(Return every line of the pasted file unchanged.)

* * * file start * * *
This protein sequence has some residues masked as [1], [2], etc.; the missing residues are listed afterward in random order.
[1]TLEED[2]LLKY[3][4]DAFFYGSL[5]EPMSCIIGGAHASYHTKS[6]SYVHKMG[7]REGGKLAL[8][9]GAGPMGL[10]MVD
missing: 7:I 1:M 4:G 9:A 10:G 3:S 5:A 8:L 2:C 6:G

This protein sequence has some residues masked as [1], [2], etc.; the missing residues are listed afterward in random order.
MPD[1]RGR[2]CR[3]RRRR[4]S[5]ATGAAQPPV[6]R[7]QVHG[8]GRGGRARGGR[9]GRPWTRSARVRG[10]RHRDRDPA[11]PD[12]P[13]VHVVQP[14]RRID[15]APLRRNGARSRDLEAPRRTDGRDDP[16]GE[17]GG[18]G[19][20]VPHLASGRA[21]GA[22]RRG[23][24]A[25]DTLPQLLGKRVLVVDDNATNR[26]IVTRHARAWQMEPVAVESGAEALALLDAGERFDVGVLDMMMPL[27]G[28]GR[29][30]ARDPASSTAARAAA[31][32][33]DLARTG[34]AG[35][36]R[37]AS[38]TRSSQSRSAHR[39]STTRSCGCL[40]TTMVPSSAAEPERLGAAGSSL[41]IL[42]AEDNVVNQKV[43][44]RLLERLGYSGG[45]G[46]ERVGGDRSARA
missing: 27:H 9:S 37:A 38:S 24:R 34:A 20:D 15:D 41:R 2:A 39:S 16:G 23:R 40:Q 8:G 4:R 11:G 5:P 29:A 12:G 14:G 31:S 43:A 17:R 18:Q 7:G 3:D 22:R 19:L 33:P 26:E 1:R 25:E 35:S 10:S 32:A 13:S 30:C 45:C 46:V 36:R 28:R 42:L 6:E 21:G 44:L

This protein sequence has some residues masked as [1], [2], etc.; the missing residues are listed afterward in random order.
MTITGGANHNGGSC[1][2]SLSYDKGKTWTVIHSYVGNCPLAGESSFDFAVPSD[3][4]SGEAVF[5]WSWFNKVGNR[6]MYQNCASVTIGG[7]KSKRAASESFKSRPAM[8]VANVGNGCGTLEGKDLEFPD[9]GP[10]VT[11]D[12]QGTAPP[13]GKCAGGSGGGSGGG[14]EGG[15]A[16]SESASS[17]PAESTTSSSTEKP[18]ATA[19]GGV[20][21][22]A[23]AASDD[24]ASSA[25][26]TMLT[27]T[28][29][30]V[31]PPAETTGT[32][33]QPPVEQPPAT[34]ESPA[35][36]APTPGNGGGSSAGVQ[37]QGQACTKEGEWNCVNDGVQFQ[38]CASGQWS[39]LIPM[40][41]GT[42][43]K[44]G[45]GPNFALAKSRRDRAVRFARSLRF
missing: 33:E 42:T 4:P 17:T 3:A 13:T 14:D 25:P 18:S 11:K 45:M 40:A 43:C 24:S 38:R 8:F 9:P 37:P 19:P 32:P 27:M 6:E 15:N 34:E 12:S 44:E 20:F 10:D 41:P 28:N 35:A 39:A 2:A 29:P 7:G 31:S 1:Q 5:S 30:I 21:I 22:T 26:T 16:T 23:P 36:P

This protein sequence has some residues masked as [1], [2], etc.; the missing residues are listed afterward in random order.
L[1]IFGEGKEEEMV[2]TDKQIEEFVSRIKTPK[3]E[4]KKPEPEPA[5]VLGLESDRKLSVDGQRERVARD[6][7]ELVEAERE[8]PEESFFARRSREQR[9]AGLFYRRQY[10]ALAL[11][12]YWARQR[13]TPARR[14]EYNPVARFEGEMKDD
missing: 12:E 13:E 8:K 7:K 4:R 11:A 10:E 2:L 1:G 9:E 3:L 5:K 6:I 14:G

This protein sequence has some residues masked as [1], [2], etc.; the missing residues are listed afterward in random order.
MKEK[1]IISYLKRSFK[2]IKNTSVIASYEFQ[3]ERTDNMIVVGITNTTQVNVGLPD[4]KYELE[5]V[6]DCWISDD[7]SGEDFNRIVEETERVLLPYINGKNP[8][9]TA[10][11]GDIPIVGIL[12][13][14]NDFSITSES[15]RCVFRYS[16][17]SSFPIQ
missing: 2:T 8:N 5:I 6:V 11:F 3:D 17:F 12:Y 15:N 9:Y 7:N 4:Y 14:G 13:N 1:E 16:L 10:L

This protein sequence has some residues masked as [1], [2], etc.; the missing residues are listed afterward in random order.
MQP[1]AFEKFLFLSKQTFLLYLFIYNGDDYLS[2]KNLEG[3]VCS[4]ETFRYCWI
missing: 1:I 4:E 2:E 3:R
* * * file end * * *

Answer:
This protein sequence has some residues masked as [1], [2], etc.; the missing residues are listed afterward in random order.
[1]TLEED[2]LLKY[3][4]DAFFYGSL[5]EPMSCIIGGAHASYHTKS[6]SYVHKMG[7]REGGKLAL[8][9]GAGPMGL[10]MVD
missing: 7:I 1:M 4:G 9:A 10:G 3:S 5:A 8:L 2:C 6:G

This protein sequence has some residues masked as [1], [2], etc.; the missing residues are listed afterward in random order.
MPD[1]RGR[2]CR[3]RRRR[4]S[5]ATGAAQPPV[6]R[7]QVHG[8]GRGGRARGGR[9]GRPWTRSARVRG[10]RHRDRDPA[11]PD[12]P[13]VHVVQP[14]RRID[15]APLRRNGARSRDLEAPRRTDGRDDP[16]GE[17]GG[18]G[19][20]VPHLASGRA[21]GA[22]RRG[23][24]A[25]DTLPQLLGKRVLVVDDNATNR[26]IVTRHARAWQMEPVAVESGAEALALLDAGERFDVGVLDMMMPL[27]G[28]GR[29][30]ARDPASSTAARAAA[31][32][33]DLARTG[34]AG[35][36]R[37]AS[38]TRSSQSRSAHR[39]STTRSCGCL[40]TTMVPSSAAEPERLGAAGSSL[41]IL[42]AEDNVVNQKV[43][44]RLLERLGYSGG[45]G[46]ERVGGDRSARA
missing: 27:H 9:S 37:A 38:S 24:R 34:A 20:D 15:D 41:R 2:A 39:S 16:G 23:R 40:Q 8:G 4:R 11:G 5:P 29:A 12:G 14:G 31:S 43:A 17:R 18:Q 7:G 3:D 22:R 19:L 33:P 26:E 1:R 25:E 35:S 10:S 32:A 13:S 30:C 45:C 46:V 36:R 28:R 42:L 6:E 21:G 44:L

This protein sequence has some residues masked as [1], [2], etc.; the missing residues are listed afterward in random order.
MTITGGANHNGGSC[1][2]SLSYDKGKTWTVIHSYVGNCPLAGESSFDFAVPSD[3][4]SGEAVF[5]WSWFNKVGNR[6]MYQNCASVTIGG[7]KSKRAASESFKSRPAM[8]VANVGNGCGTLEGKDLEFPD[9]GP[10]VT[11]D[12]QGTAPP[13]GKCAGGSGGGSGGG[14]EGG[15]A[16]SESASS[17]PAESTTSSSTEKP[18]ATA[19]GGV[20][21][22]A[23]AASDD[24]ASSA[25][26]TMLT[27]T[28][29][30]V[31]PPAETTGT[32][33]QPPVEQPPAT[34]ESPA[35][36]APTPGNGGGSSAGVQ[37]QGQACTKEGEWNCVNDGVQFQ[38]CASGQWS[39]LIPM[40][41]GT[42][43]K[44]G[45]GPNFALAKSRRDRAVRFARSLRF
missing: 33:E 42:T 4:P 17:T 3:A 13:T 14:D 25:P 18:S 11:K 45:M 40:A 43:C 24:S 38:R 8:F 9:P 37:P 19:P 32:P 27:M 6:E 15:N 34:E 12:S 44:E 20:F 10:D 41:P 28:N 35:A 39:A 2:A 29:P 7:G 31:S 1:Q 5:S 30:I 21:I 22:T 26:T 16:T 23:P 36:P

This protein sequence has some residues masked as [1], [2], etc.; the missing residues are listed afterward in random order.
L[1]IFGEGKEEEMV[2]TDKQIEEFVSRIKTPK[3]E[4]KKPEPEPA[5]VLGLESDRKLSVDGQRERVARD[6][7]ELVEAERE[8]PEESFFARRSREQR[9]AGLFYRRQY[10]ALAL[11][12]YWARQR[13]TPARR[14]EYNPVARFEGEMKDD
missing: 12:E 13:E 8:K 7:K 4:R 11:A 10:E 2:L 1:G 9:E 3:L 5:K 6:I 14:G

This protein sequence has some residues masked as [1], [2], etc.; the missing residues are listed afterward in random order.
MKEK[1]IISYLKRSFK[2]IKNTSVIASYEFQ[3]ERTDNMIVVGITNTTQVNVGLPD[4]KYELE[5]V[6]DCWISDD[7]SGEDFNRIVEETERVLLPYINGKNP[8][9]TA[10][11]GDIPIVGIL[12][13][14]NDFSITSES[15]RCVFRYS[16][17]SSFPIQ
missing: 2:T 8:N 5:I 6:V 11:F 3:D 17:F 12:Y 15:N 9:Y 7:N 4:Y 14:G 13:N 1:E 16:L 10:L

This protein sequence has some residues masked as [1], [2], etc.; the missing residues are listed afterward in random order.
MQP[1]AFEKFLFLSKQTFLLYLFIYNGDDYLS[2]KNLEG[3]VCS[4]ETFRYCWI
missing: 1:I 4:E 2:E 3:R